Sponsorship has been through a significant shift over the past decade or so. We have seen a drastic change from logo’s, tickets, corporate entertainment, and website ads, as the main assets within a portfolio, to a far heavier focus on fan engagement.
Why the shift?
There are three main reasons as to why partnerships are being activated differently these days.
Rapid changes in technology has seen a far greater ability and ease for organisations to find new ways of measuring engagement, reach, and success.
2. More Qualified Staff
In recent times, we have seen a far more professional and committed approach to sponsorship through dedicated, specifically qualified, staffing arrangements. This brings with it a level of knowledge, experience, creativity and bolder approaches.
3. More Reliable Reporting
The result of the above two points has led to a need for more reliable success metrics around partnerships to help assess how/if/why certain sponsorships fit within a company’s marketing mix in a way that will help them achieve their wider marketing goals.
Does That Mean Old Methods Are Dead?
What it does mean, however, is that brands and rights holders are bringing a far more collaborative approach to sponsorship with a greater level of thought and structure around what they are doing.
It is far rarer to see ‘chairman’s choice’ or pre-built packages in sponsorship deals these days; although, they still do occur.
With increasing technology sophistication, logo branding and hospitality are becoming less and less likely to be the premium assets that brands are looking for. Again, however, this is not always the case and it absolutely does depend on the objectives of the brand within their marketing strategy.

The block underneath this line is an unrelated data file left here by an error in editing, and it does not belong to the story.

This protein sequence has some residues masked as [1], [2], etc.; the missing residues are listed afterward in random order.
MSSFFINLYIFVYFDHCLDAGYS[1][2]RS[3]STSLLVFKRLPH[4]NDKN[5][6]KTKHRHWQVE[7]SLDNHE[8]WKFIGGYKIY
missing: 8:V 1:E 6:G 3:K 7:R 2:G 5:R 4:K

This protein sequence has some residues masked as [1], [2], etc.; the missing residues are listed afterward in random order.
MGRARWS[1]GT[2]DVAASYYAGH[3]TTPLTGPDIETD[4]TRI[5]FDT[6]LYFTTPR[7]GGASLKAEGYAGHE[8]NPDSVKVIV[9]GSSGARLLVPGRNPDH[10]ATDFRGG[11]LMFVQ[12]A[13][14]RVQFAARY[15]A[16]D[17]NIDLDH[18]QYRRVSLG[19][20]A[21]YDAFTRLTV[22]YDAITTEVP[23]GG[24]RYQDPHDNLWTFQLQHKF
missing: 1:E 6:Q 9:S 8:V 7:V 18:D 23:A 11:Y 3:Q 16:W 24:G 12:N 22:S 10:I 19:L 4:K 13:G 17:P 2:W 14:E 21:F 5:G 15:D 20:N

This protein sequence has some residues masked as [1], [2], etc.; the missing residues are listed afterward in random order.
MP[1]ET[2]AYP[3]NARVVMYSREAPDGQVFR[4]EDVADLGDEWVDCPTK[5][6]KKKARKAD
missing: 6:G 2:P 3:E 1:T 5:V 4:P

What I am saying is that there is a far more bespoke nature to sponsorship in 2019 as there was in 2009. Further, best practice tells us that those rights holders who align assets directly to the objectives of brands are able to provide far greater success and positive review metrics than they were able to do a decade ago.
How Have Activations Evolved as a Result?
As a result of this shift, more effort is going into activating in the right way. Its only natural to see a more concerted effort going into success if we are aligning business objectives to the assets received and this means more collaboration and more rigid reporting follows.
The biggest shift in the evolution of activations is the tracking of Return on Objective (ROO) of a partnership over and above Return on Investment (ROI). This means that activations are far more aligned to tangible actions of engaging directly with fans and audiences to shift those audiences from being a borrowed audience (owned and accessed by the rights holder) to that of an owned audience by the brand (those which engage directly, over time, with the brand as a result of the sponsorship).
In the quest to achieve the audience engagement shift, we now see far more data capture, gamification, and technology usage within sponsorship activations.
The noticeable change has also led to a change in activity flow and periods. By nature of chasing direct fan engagement, partnerships and the activations cannot always be ‘on’. As such, the other common theme we see is the ebb and flow of activations which are often aligned to wider marketing activity. That means that sponsorship is being used to augment broader market messaging around campaigns a brand may be running.
What’s next for Rights Holders wanting to manage this change?
Within the U.S. particularly, and increasingly throughout Europe and Australasia, we are seeing rights holders invest heavily in technology to help drive engagement, data visualisation, and reporting.
Those who are leading the way are supporting this with dedicated B.I. staff who can analyse the data, help make business decisions, set strategy around it, and provide concise, tailored, and deep reporting to sponsoring brands.
It has taken investment, however, the upside results are fast and significant and those looking to be leaders in their markets need to get on the ship before it sails and the field is sailing off into the distance.
Mark Thompson // Head of International Business
Mark specialises in sponsorship and diversified income strategies and has used this expertise across the Community, Semi-Professional and Professional Sports sectors. He combines hands-on experience in managing the expectations and obligations of sponsors with marketing and stakeholder engagement to deliver outstanding results.